16 June 2011

A Year Ago in Kyrgyzstan

In the middle of June last year Kyrgyzstan was still reeling from the revolution that had happened in April and in the middle of horrific ethnic violence in the south.  Many of the earlier links right now on the sidebar are about that. It was a horrible time for anyone living in Kyrgyzstan and for anyone who cared about Kyrgyzstan.

I don't really know much beyond what I can read about what happened in the south.  Most of our friends are from the north and even though there have been displaced people who've come north from the south, we haven't met very many of them.  Those we have met have had a difficult time.  But even though the violence didn't spread to the north, fear certainly did.

The people whose house we are renting fled their home, this very house.  They weren't the only Uzbek family in Tokmok to do so, and some never came back.  Kyrgyz friends in Bishkek left for Kazakhstan if they could, although most couldn't.  Most people didn't have anywhere else to go. 

No one much wants to talk about last June yet.  I don't think I would either if it had happened to me.  But we've also learned about some positive things that happened.  When it became painfully clear that the state had no intention of protecting any minorities, minority leaders came together to make plans to support each other and their communities.  Neighbors of all ethnicities helped each other hide, or rebuild, or feed their families.  It wasn't all horrible.

The ethnic violence had a huge effect on my family too.  Last June we were getting ready to move to Osh, just a few weeks away from buying plane tickets and getting visas.  We were all looking forward to living in an Uzbek mahalla and learning Uzbek there when everything we'd planned had to be thrown aside.  There was no way we could take a family there, and our grant certainly wouldn't let us go.  We spent the next 6 months in an ill-fated effort to get visas to Uzbekistan (a logical place to study Uzbek if we were German), then Kazakhstan and Tajikistan, and finally ended up with a plan to come to Tokmok (a decidedly not-logical place to study Uzbek).  Tokmok isn't Osh and even though we have the huge advantage of being closer to our dear Bishkek friends, Osh would have been the better place for us to live in every other way.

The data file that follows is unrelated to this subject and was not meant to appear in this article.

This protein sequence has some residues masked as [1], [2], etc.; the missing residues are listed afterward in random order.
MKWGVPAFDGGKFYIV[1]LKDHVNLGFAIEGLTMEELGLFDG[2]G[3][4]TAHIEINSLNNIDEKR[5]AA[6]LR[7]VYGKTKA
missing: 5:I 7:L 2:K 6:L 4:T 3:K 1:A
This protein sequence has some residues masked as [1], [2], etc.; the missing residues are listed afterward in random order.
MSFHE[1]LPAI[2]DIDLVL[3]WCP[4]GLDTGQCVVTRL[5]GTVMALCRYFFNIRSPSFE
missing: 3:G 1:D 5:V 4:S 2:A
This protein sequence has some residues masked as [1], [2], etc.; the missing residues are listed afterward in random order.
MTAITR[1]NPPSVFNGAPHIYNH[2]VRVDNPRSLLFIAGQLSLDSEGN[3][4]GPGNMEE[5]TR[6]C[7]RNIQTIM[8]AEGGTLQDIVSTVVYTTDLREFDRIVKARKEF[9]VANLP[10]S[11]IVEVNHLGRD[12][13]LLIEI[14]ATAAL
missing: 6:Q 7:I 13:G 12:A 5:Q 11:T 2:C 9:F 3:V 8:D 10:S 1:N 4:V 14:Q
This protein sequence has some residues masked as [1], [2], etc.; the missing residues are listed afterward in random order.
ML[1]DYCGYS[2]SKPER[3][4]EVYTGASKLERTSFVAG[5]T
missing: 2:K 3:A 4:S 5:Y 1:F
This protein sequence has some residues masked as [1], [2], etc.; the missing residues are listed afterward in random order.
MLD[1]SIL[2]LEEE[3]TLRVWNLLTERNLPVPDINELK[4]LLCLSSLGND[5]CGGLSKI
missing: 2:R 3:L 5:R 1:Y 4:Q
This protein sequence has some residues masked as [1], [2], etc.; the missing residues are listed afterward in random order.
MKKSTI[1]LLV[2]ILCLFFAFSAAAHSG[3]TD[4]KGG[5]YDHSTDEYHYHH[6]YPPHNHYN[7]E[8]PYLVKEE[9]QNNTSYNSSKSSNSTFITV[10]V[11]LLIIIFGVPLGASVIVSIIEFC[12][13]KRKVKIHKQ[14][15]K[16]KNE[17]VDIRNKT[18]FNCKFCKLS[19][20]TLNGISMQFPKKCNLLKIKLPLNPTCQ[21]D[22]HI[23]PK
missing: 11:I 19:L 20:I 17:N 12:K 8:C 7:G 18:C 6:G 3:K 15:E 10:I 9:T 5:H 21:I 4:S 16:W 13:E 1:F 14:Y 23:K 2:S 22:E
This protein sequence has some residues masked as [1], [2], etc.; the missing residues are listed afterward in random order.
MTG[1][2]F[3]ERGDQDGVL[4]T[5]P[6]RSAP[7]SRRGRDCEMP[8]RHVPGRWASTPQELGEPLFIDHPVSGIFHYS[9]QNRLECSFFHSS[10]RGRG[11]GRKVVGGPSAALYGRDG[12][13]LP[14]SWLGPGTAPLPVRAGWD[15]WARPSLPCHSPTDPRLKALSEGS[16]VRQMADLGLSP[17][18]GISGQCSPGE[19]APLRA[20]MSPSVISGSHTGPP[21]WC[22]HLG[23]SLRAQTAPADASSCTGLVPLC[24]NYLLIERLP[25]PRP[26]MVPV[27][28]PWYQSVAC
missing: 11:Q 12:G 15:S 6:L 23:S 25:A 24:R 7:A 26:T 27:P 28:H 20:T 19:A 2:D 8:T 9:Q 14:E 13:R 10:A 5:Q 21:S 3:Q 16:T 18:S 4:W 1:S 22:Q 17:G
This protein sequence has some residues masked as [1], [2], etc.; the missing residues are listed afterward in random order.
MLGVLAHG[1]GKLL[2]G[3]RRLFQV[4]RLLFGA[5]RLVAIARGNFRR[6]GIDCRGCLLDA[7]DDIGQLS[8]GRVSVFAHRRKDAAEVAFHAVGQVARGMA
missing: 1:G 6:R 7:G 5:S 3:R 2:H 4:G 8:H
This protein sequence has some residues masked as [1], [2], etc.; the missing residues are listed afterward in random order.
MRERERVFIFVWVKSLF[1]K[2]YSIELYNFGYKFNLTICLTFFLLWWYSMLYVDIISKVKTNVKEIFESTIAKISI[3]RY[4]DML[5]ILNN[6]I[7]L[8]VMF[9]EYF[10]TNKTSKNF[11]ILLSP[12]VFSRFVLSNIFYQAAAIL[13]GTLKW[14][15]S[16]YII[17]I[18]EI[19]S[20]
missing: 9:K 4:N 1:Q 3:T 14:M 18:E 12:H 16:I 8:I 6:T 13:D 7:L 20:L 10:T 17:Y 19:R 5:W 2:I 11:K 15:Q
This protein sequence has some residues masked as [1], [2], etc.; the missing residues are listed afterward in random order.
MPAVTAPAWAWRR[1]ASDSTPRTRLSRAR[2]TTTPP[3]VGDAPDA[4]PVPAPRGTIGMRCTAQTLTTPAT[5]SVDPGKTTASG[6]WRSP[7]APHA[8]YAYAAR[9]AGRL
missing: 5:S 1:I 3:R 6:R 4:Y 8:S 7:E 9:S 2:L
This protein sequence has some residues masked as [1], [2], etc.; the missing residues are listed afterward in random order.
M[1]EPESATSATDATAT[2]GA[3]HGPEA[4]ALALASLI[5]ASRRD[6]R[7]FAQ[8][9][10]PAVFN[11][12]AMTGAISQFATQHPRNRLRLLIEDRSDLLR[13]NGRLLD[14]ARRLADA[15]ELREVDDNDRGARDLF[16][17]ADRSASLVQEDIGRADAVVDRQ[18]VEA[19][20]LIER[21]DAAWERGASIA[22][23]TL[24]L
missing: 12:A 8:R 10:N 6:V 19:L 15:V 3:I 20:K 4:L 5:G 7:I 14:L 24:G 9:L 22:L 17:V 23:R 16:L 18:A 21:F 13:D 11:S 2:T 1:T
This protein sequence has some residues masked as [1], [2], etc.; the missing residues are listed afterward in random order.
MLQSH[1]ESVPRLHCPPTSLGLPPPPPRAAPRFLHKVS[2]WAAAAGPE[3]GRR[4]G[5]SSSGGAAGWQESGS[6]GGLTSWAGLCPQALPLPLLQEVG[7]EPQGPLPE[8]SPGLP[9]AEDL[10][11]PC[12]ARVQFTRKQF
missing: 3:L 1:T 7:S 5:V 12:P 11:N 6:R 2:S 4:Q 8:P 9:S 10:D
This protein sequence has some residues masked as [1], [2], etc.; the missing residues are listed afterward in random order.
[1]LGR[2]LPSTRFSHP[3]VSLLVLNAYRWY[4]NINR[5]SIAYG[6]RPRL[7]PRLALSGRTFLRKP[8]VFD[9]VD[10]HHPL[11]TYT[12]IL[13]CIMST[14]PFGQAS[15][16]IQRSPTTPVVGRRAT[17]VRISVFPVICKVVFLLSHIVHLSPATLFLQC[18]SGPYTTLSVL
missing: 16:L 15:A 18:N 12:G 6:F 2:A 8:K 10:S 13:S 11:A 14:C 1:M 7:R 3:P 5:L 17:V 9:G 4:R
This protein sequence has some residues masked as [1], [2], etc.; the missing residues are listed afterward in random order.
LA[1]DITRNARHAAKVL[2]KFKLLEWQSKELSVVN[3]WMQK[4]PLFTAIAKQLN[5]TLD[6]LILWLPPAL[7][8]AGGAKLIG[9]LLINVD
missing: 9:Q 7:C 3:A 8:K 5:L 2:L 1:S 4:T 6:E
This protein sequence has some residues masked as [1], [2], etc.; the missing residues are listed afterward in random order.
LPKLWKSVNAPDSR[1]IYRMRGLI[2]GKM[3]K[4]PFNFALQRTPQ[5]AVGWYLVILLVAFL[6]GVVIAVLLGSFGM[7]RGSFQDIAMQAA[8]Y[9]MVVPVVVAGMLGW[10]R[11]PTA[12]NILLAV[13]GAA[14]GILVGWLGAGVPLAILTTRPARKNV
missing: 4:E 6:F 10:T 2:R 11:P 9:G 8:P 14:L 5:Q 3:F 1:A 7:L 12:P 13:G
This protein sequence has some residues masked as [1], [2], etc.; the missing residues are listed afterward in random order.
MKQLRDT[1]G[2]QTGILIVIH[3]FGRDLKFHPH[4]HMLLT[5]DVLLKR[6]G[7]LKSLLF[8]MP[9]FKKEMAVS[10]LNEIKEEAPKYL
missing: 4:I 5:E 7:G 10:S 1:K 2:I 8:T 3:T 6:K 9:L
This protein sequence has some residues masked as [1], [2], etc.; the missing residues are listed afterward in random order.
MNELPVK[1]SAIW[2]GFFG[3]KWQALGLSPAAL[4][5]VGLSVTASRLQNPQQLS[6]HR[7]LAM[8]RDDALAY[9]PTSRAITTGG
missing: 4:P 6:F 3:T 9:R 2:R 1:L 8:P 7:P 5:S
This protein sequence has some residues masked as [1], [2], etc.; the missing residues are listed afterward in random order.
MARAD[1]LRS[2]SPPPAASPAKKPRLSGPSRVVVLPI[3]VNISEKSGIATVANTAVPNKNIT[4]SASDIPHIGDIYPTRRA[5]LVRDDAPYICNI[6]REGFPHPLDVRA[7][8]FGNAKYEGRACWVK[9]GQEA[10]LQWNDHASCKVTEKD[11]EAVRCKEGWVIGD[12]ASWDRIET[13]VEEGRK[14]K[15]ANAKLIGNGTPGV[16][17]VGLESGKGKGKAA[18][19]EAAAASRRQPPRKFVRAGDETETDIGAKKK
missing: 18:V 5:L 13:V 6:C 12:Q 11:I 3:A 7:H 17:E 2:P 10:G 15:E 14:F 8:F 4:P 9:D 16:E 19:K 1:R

Obviously my family's problems were tiny in comparison to what so many people have dealt with this last year in Kyrgyzstan.  Minuscule.  But our lives have also changed because of it, and not necessarily for the better.

Kyrgyzstan is a different place from what it was when we left it 5 years ago.  It's different from what it was last May.  I'm not entirely sure it's better either.  There's a parliamentary system now and incumbent-less president elections coming up which might be good.  There are far more products available to buy, and even though people are still poor, many are at least a little better off than they were five years ago (although they might not be better off than they were 2 years ago).  But there's more fear and distrust and, it seems, not a lot of hope. 

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